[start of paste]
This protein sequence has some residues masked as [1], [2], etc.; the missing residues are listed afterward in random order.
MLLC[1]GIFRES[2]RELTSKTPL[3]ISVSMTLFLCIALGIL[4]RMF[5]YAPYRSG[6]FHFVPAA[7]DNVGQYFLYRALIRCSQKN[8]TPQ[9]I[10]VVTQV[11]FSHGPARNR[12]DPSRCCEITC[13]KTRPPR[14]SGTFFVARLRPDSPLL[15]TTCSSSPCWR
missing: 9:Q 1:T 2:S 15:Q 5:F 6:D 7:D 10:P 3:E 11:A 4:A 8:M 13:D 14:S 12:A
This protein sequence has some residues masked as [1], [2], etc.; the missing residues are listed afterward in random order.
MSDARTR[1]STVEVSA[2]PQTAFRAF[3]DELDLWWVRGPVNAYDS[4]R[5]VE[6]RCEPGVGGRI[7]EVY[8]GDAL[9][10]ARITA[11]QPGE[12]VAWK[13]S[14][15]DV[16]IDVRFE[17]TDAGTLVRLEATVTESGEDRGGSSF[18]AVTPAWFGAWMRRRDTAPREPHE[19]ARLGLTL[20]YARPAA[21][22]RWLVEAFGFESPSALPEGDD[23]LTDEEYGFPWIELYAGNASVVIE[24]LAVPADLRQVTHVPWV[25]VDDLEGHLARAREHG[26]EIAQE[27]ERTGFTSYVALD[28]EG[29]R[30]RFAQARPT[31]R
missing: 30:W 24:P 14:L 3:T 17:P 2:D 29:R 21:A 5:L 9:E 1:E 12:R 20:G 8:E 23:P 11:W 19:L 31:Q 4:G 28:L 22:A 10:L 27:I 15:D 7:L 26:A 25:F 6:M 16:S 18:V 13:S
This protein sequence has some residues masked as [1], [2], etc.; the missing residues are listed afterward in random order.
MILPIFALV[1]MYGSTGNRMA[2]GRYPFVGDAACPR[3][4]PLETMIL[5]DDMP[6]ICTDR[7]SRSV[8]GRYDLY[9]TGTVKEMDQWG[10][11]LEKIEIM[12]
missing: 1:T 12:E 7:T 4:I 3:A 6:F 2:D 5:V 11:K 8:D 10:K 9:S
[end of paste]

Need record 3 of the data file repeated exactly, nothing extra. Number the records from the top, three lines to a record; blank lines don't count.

This protein sequence has some residues masked as [1], [2], etc.; the missing residues are listed afterward in random order.
MILPIFALV[1]MYGSTGNRMA[2]GRYPFVGDAACPR[3][4]PLETMIL[5]DDMP[6]ICTDR[7]SRSV[8]GRYDLY[9]TGTVKEMDQWG[10][11]LEKIEIM[12]
missing: 1:T 12:E 7:T 4:I 3:A 6:F 2:D 5:V 11:K 8:D 10:K 9:S